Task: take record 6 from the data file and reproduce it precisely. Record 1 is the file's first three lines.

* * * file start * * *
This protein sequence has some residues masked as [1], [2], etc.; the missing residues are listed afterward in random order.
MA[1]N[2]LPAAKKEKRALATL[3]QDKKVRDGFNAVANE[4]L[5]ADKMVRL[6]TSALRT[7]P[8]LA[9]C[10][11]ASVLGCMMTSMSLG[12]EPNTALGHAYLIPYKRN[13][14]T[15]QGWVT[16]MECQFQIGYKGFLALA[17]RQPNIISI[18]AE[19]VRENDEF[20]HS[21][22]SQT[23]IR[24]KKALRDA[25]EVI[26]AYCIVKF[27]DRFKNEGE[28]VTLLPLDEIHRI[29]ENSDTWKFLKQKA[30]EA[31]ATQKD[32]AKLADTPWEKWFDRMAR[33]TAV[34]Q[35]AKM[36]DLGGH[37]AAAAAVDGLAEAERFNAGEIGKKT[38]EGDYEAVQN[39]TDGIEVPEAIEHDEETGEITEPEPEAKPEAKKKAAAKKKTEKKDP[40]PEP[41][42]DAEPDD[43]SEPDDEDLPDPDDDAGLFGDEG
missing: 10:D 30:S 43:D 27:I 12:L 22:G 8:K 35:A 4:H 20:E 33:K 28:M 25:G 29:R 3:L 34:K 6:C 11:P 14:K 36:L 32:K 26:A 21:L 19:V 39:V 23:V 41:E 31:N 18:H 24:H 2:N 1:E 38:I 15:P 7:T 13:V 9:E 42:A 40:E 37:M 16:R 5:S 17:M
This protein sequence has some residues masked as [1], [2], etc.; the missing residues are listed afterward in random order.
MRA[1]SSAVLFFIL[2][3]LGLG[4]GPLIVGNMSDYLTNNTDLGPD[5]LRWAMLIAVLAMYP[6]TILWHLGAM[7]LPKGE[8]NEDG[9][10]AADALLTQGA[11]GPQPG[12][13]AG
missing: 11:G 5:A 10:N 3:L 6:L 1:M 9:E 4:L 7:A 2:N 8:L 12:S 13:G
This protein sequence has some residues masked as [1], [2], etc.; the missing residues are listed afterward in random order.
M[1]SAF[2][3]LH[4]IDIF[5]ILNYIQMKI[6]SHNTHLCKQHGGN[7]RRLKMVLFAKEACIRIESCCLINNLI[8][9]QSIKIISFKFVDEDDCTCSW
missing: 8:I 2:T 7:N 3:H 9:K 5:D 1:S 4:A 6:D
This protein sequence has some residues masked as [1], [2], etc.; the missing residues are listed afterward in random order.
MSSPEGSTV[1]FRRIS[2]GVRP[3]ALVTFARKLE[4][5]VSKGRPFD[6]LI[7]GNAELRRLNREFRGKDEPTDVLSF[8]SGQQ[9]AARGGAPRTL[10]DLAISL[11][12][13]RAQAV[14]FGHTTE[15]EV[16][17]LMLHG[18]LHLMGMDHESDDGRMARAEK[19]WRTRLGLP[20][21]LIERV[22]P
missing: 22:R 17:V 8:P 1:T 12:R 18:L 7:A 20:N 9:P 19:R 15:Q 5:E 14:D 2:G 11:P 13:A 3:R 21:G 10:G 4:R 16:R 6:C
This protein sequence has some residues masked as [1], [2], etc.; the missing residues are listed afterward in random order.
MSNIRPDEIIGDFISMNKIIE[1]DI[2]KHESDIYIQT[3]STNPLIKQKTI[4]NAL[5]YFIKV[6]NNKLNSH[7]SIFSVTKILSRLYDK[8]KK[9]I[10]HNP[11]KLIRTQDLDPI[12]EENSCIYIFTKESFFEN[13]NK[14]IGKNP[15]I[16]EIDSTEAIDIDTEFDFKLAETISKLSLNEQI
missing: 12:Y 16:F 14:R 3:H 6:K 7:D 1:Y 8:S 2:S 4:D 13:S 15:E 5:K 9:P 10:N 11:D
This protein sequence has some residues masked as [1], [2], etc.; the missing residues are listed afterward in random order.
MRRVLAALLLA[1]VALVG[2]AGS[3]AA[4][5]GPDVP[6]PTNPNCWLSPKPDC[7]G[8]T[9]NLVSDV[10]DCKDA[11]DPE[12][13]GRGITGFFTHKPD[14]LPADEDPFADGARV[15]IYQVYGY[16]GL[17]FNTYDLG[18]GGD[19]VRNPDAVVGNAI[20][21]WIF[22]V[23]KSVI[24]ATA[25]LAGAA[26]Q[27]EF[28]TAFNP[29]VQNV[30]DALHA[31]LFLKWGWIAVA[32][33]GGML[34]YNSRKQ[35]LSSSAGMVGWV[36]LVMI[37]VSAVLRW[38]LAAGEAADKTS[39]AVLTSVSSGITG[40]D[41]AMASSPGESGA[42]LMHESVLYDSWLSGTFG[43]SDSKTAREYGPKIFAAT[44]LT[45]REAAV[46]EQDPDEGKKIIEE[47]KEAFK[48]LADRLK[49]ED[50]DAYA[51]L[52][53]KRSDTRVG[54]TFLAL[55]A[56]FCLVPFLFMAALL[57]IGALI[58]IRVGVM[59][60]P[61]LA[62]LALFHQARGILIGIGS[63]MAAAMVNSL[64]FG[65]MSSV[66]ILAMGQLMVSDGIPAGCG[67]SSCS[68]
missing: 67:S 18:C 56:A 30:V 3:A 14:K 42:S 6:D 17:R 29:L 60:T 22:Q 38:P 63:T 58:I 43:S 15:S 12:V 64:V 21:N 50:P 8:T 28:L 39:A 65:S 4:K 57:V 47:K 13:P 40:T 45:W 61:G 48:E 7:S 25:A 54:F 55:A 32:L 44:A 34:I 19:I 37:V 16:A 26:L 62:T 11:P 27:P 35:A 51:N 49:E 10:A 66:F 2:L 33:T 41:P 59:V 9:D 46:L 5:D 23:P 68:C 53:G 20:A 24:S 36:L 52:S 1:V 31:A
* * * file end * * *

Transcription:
This protein sequence has some residues masked as [1], [2], etc.; the missing residues are listed afterward in random order.
MRRVLAALLLA[1]VALVG[2]AGS[3]AA[4][5]GPDVP[6]PTNPNCWLSPKPDC[7]G[8]T[9]NLVSDV[10]DCKDA[11]DPE[12][13]GRGITGFFTHKPD[14]LPADEDPFADGARV[15]IYQVYGY[16]GL[17]FNTYDLG[18]GGD[19]VRNPDAVVGNAI[20][21]WIF[22]V[23]KSVI[24]ATA[25]LAGAA[26]Q[27]EF[28]TAFNP[29]VQNV[30]DALHA[31]LFLKWGWIAVA[32][33]GGML[34]YNSRKQ[35]LSSSAGMVGWV[36]LVMI[37]VSAVLRW[38]LAAGEAADKTS[39]AVLTSVSSGITG[40]D[41]AMASSPGESGA[42]LMHESVLYDSWLSGTFG[43]SDSKTAREYGPKIFAAT[44]LT[45]REAAV[46]EQDPDEGKKIIEE[47]KEAFK[48]LADRLK[49]ED[50]DAYA[51]L[52][53]KRSDTRVG[54]TFLAL[55]A[56]FCLVPFLFMAALL[57]IGALI[58]IRVGVM[59][60]P[61]LA[62]LALFHQARGILIGIGS[63]MAAAMVNSL[64]FG[65]MSSV[66]ILAMGQLMVSDGIPAGCG[67]SSCS[68]
missing: 67:S 18:C 56:A 30:V 3:A 14:K 42:S 6:D 17:R 29:L 60:T 22:Q 38:P 63:T 58:I 43:S 15:S 12:V 64:V 21:N 50:P 8:T 28:L 39:A 65:S 4:K 57:V 47:K 13:P 40:T 45:W 61:G 48:E 7:S 25:A 54:F 55:A 32:L 44:A 34:I 19:I 37:V 16:A 26:L 62:T 11:P 27:P 35:A 51:N 49:E 10:A 66:F 2:L 33:T 41:P 59:V 9:D 46:L 5:D 23:P 68:C 53:G 20:A 24:S 36:L 52:S 1:V 31:A